A child’s potential is compromised when that child cannot express him or herself or does not understand what is being said. Frustration in communication often results in challenging behaviors. Intervention can offer conventional forms of communication and reduce problem behaviors. One form of intervention involves visual aids such as communication books or high technology devices from which the user selects symbols to produce messages; these are often called selection-based or aided augmentative and alternative communication (AAC). An interdisciplinary program of research that seeks to optimize the design of AAC systems will be discussed. This research integrates information from developmental psychology, visual cognitive science, and the experimental analysis of behavior to understand how individuals, particularly those with autism, process visual communication displays. Some unique demands of aided AAC will be highlighted and current research on visual functioning in autism will be reviewed. Specific ways in which cross-disciplinary collaboration between professionals in aided AAC intervention, autism spectrum disorders, and behavior analysis (groups that are not necessarily mutually exclusive of one another) could enrich both basic and applied sciences will be discussed. Behavior analytic approaches in particular excel at disentangling complex challenges of learning and attention through examination of the influences of stimuli in the environment on behavior. This approach may help optimize aided AAC displays because it can (a) enrich our understanding of the unique visual processing demands of selection-based AAC, and (b) contribute methodologies for studying the effects of these demands on behaviors related to aided AAC communication.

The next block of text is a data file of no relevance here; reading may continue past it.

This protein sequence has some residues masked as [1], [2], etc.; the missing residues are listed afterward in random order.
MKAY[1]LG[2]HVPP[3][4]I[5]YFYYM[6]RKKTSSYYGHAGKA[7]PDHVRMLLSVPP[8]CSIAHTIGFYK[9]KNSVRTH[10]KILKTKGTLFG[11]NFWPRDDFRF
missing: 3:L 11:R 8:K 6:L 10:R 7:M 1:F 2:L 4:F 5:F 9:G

Review Krista Wilkinson’s biographical statement.